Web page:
Activists say grey areas such as low awareness levels are yet to be addressed
Sheela*, a resident of a slum in Mylapore’, has been scouting for an LKG seat in an ‘affordable’ matriculation school in the vicinity.
It has been four years since the Right of Children to Free and Compulsory Education Act, 2009, came into effect. Still, parents like Sheela are not aware of the provision in the Act which mandates that private unaided non-minority schools reserve 25 per cent seats at the entry-level to provide free education to children from weaker sections of society and disadvantaged groups.
On April 2, schools will have to put up the number of vacant seats under the RTE quota for this year on their notice boards, and start issuing free application forms between May 3 and 9.
However, activists say grey areas such as awareness levels among the intended beneficiaries, and ambiguity about the concept of a neighbourhood school are yet to be addressed.
“Will a big private school admit my child without my having to pay a fee,” asks Sheela. With most matriculation schools having issued forms for the general quota, she faces a dilemma. Should she wait till May to apply for the RTE seat, or pay the fee and confirm the general quota seat in another school, she wonders.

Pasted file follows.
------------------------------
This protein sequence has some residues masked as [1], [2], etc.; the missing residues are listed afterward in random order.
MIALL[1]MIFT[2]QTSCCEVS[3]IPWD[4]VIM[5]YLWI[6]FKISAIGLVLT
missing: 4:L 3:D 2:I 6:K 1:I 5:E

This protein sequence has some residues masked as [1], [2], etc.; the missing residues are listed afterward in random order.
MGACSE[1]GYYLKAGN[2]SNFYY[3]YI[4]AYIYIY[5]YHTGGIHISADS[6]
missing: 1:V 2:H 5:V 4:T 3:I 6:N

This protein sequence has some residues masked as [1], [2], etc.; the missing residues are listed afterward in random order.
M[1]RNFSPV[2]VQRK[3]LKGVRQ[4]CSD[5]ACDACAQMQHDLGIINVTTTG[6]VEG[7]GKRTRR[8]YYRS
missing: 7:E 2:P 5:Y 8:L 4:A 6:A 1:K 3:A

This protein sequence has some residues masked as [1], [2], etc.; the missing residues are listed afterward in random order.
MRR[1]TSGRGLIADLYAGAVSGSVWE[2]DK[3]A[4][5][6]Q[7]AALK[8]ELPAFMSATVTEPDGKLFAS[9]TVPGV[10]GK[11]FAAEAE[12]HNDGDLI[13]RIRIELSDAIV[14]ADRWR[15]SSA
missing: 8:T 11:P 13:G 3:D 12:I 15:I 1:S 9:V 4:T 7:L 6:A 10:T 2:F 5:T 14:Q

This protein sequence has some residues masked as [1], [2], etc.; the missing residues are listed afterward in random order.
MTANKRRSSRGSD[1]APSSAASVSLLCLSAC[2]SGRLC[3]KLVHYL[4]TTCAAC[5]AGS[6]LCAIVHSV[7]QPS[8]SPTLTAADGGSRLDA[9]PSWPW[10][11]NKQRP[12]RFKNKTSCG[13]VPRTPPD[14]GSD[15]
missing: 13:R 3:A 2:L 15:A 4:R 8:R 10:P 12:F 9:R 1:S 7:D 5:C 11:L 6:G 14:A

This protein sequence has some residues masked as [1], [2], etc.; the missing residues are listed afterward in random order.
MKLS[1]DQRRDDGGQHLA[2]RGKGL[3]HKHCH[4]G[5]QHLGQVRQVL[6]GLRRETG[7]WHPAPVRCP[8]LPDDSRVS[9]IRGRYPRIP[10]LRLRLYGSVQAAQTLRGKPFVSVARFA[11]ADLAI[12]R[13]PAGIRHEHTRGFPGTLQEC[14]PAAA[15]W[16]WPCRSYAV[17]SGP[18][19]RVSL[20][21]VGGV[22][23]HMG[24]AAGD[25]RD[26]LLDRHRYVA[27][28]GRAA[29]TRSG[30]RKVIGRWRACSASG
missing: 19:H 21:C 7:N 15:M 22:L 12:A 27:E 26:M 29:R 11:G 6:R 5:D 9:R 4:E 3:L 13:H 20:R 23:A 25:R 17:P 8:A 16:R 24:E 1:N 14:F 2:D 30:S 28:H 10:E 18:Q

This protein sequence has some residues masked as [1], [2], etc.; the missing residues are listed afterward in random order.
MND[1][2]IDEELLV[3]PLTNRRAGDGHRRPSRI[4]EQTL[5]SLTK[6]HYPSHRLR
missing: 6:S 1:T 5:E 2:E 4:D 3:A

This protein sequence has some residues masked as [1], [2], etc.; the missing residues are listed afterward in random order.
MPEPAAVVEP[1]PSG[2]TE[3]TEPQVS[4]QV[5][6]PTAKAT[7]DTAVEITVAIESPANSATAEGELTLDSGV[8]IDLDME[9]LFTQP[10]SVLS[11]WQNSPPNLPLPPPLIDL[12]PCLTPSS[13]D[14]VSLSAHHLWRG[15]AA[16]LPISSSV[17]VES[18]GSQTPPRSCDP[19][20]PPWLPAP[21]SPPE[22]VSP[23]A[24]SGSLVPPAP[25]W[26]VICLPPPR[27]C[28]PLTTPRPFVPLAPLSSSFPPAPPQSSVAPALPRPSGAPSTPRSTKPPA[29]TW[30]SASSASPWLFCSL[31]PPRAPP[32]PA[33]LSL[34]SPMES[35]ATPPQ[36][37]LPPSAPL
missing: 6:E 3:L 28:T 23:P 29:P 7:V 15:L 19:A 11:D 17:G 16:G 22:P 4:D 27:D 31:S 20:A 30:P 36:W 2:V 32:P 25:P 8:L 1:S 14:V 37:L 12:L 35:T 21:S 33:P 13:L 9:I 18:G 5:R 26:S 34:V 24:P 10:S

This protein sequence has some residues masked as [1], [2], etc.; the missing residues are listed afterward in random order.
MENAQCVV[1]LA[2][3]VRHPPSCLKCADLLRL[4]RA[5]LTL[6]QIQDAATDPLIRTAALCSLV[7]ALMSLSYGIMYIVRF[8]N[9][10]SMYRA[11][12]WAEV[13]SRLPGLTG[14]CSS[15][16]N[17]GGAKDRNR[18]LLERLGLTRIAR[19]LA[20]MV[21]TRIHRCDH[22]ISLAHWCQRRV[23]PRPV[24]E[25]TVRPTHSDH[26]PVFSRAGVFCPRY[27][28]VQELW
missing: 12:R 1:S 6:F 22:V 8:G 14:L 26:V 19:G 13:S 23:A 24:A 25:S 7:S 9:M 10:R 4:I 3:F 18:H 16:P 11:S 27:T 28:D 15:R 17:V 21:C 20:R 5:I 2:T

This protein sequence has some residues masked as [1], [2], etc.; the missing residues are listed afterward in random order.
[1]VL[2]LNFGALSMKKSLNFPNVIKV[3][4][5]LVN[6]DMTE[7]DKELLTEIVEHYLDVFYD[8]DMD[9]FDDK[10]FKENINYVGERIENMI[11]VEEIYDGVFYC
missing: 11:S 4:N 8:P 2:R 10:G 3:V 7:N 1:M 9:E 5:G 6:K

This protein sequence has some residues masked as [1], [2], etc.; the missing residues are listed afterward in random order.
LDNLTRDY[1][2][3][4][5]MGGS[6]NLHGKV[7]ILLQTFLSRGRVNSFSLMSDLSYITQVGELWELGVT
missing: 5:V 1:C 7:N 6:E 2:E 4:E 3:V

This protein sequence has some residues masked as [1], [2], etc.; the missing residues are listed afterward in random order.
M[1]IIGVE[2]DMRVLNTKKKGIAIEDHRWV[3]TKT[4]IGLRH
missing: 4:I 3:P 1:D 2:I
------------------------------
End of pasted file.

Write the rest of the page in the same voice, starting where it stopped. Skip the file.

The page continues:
With the schedule for RTE admissions drawing closer, the Director of Matriculation Schools recently sent a circular to inspectors of matriculation schools, asking them to ensure the reserved seats are filled only with underprivileged children this year, and to create awareness about the provision.
In the last academic year, only 40 per cent of the RTE seats were filled in matriculation schools. Also, only 2,600 of the 3,550 matriculation schools had implemented the provision completely, the circular said.
A school education department official, while noting that awareness levels have gone up, said that schools could also create awareness about the availability of the seats. A principal of a matriculation school, who agreed, however, pointed out that the message has not gone across to the intended beneficiaries.
“We received around 11 applications last year of which only two were genuine,” the principal said.
Another impediment, said K.R. Nandakumar, secretary of Tamil Nadu nursery, primary, matriculation and higher secondary schools association, was that schools have not been reimbursed by the government for admissions made in the past two years.
An official said that those with grievances could contact the Directorate of Matriculation School helpline numbers. They can be contacted by phone on 044-28270169, through an SMS to 9442144401/ 9443574633, or email at firstname.lastname@example.org.
*Name of the parent has been changed on request